Elsewhere, TPC says it assumes for base-broadening purposes that municipal bond interest and insurance contract build-ups would not be included in taxable income. But why not? If you’re going to lower the rate for top income earners these are precisely the sorts of items you would include to broaden the base for those in the top bracket.

There are other problems as well. As I read it, the TPC eliminates the death tax but keeps the step-up-in-basis provision for heirs. You have to choose one or the other. It also treats refundable credits for low-income taxpayers as a tax expenditure rather than looking to the spending side to account for checks going out to non-taxpayers. And TPC gives short shrift to dynamic scoring. (For a comparison in the treatment of dynamic scoring take a look at a 2011 piece by Martin Feldstein.)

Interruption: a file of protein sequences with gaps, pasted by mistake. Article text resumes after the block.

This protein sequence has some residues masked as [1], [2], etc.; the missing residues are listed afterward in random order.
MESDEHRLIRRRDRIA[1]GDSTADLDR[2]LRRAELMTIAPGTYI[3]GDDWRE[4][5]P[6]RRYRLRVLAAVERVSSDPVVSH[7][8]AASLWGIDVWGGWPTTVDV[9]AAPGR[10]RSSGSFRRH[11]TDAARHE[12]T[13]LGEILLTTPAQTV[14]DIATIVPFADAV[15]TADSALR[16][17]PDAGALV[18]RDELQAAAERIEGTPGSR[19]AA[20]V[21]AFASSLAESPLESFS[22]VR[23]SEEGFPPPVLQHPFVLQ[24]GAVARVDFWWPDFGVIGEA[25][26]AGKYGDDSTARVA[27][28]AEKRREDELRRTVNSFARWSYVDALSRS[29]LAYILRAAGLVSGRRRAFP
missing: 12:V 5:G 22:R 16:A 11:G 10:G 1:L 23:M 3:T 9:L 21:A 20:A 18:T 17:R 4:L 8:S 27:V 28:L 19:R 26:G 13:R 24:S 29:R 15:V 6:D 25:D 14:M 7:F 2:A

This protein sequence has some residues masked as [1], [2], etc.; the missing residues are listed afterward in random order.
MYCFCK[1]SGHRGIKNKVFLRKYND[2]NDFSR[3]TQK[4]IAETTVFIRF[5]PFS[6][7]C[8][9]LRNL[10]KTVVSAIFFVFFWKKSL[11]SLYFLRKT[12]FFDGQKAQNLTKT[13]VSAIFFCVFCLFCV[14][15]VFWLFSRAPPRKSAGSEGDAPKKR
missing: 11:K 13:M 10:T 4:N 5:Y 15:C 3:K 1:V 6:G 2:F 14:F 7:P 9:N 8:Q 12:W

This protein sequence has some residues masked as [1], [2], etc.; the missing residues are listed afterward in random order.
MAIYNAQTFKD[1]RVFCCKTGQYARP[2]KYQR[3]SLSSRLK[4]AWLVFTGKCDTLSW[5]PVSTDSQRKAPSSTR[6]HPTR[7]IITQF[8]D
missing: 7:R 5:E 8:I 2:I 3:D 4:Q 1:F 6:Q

In sum, if you assume a bunch of stuff, include a bunch of stuff that Romney never said and then leave out all of Romney’s other policies, then Romney’s plan doesn’t work. TPC does this in the guise of “assumptions,” which President Obama’s ads and pro-Obama pundits leave out. (This is not unlike the Obama team’s “outsourcing” gambit, in which a much more limited factual assertion gets used for a much broader, unsupported political assertion.)

Had Democrats relying on TPC made more limited claims (“It shows how hard it is to take away deductions” or “It says it doesn’t work unless you put in previously nontaxable income for the wealthy”), they would have been on firmer ground. It also would have been correct to say that Romney doesn’t give enough detail to determine whether his plan is possible. That is true, but there is no requirement (other than from critics) that a candidate has to make a campaign proposal scorable.